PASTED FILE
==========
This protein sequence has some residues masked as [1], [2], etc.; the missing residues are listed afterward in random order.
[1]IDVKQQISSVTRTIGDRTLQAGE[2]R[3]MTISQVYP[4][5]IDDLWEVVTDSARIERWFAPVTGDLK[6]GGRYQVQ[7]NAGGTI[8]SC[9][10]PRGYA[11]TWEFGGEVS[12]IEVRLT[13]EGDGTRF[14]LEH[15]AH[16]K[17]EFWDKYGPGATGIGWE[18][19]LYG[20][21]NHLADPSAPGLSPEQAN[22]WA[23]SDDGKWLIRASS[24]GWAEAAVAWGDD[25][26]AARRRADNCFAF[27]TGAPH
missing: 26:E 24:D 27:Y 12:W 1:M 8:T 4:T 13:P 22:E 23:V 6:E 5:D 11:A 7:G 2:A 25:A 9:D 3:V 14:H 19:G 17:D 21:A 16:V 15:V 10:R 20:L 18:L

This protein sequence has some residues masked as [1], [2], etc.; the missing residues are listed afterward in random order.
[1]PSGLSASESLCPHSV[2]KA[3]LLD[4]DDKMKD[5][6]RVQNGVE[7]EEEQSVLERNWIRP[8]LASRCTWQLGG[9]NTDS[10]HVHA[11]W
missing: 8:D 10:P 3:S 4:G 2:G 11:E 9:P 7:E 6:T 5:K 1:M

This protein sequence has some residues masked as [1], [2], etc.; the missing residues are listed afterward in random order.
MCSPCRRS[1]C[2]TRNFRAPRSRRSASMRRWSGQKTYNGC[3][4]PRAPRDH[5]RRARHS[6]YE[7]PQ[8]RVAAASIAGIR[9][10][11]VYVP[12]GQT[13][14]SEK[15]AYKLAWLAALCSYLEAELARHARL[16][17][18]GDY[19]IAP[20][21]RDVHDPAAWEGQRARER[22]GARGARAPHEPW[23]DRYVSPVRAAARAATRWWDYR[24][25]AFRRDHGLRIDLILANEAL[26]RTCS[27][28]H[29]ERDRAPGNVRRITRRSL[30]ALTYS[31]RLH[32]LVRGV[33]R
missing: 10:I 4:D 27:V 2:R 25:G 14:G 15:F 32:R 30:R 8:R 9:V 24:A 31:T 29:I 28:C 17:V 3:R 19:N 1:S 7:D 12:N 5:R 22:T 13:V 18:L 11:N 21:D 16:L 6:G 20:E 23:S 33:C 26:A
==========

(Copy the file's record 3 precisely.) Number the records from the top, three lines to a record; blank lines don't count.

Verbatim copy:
This protein sequence has some residues masked as [1], [2], etc.; the missing residues are listed afterward in random order.
MCSPCRRS[1]C[2]TRNFRAPRSRRSASMRRWSGQKTYNGC[3][4]PRAPRDH[5]RRARHS[6]YE[7]PQ[8]RVAAASIAGIR[9][10][11]VYVP[12]GQT[13][14]SEK[15]AYKLAWLAALCSYLEAELARHARL[16][17][18]GDY[19]IAP[20][21]RDVHDPAAWEGQRARER[22]GARGARAPHEPW[23]DRYVSPVRAAARAATRWWDYR[24][25]AFRRDHGLRIDLILANEAL[26]RTCS[27][28]H[29]ERDRAPGNVRRITRRSL[30]ALTYS[31]RLH[32]LVRGV[33]R
missing: 10:I 4:D 27:V 2:R 25:G 14:G 15:F 32:R 30:R 8:R 9:V 24:A 31:T 29:I 28:C 17:V 3:R 19:N 1:S 7:D 12:N 5:R 22:T 13:V 18:L 11:N 21:D 16:L 6:G 20:E 23:S 33:C 26:A